In answer to your question, no, I wouldn’t eat this stuff right now. I’ll let 20-30 million other people eat it for a decade and work out the bugs.

    That said, it is really good for the heart of a man to recognize that something died to provide his meal and to receive something precious, as unto one who has been given authority. Perhaps on those grounds alone, one should fight anything that demeans the death of animals by relegating it merely to the tastes of man. We have the privilege to kill and eat, and our actions do not merely reflect base desire, but delegated authority to rule, guide, and profit from animals. Perhaps it’s possible to work around the death of animals by growing meat in labs, but what is a man who exists merely to receive his desires efficiently rather than with gratitude and humility?

  2. This isn’t good enough. When they can take beef stem cells and grow whole T-bone steaks, then I’ll take an interest. And turkey and chicken breasts, and salmon fillets. Make it the real thing.

    But here’s the scary part. I read a science fiction story once in which ALL meat was produced this way, and if it was mentioned that meat was originally organs of live animals, that chemically and physically the lab-grown food was indistinguishable from animal flesh, it made people vomit. But most people didn’t know. Then a company came out with a new product called ambrosia plus, but it could have been called long pig. If a protein source physically indistinguishable from human flesh can be grown and marketed… should that be allowed? Is it less ethical than cloning any other kind of meat? The story ended without offering a resolution. The final sentence was “No chemical or physical test could distinguish us from cannibals.”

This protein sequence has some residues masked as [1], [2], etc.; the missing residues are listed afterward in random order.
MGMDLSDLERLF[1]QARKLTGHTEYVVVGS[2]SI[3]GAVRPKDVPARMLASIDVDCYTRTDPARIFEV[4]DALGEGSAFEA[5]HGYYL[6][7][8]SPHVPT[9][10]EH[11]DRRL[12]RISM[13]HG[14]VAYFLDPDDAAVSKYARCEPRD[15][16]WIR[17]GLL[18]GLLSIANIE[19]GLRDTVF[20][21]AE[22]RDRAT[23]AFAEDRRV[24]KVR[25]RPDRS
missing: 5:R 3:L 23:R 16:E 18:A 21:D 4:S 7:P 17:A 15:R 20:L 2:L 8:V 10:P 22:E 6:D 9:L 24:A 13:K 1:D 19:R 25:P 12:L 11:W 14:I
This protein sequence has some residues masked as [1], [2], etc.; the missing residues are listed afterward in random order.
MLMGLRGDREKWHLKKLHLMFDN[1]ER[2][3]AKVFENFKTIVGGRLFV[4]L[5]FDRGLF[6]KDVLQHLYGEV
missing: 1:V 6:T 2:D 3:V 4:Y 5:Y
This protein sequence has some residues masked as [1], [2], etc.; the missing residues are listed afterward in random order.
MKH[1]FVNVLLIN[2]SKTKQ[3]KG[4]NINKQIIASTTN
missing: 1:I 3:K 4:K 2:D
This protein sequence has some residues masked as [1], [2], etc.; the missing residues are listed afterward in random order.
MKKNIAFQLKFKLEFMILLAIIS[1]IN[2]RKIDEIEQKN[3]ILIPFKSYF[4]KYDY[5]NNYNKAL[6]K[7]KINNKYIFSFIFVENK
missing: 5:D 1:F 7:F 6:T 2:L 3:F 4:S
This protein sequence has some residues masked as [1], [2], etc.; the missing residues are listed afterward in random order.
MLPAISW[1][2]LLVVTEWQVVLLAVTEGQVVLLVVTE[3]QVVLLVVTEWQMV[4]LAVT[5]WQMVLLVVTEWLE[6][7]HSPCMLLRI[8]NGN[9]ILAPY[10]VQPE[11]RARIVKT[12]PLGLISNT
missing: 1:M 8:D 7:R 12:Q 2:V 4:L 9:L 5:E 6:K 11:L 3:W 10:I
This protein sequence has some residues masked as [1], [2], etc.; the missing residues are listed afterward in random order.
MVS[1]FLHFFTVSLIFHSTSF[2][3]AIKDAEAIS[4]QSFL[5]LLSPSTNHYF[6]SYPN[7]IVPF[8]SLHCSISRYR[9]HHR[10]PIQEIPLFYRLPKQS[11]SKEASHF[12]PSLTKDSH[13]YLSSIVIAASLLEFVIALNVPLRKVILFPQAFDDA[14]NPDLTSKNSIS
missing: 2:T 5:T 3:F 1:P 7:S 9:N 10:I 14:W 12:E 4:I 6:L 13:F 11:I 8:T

3. DATELINE: The hometown of IBP, makers of lean finely textured beef (LFTB), better known in the press as “pink slime.”

    At least it (evidently) isn’t pink!

  4. One thing I don’t get and I couldn’t find it in the article but I am guessing that in order to culture these cells they needed bovine serum. Seems kind of pointless to get excited about culturing muscle cells while still requiring the underlying blood serum necessary to do it. I guess asking people to just consume less meat is un-American, as is our overwhelming belief that technology will always provide a better solution.

  5. “I guess asking people to just consume less meat is un-American”

    Don’t you know that it is only these massive intakes of animal protein that enable us to stay ahead of the Chinese and which keep us from becoming another Third World jerkwater? Without at least two Baconators a week our young males will within very few generations devolve into hulking giants with the barest minimum of cognitive abilities, physically impressive, yet able to perform only the simplest mental tasks. And our young women will simply be overdeveloped female simpletons — wide-hipped and large-breasted, suitable for breeding, but with the tiniest of brains.

    Oh wait…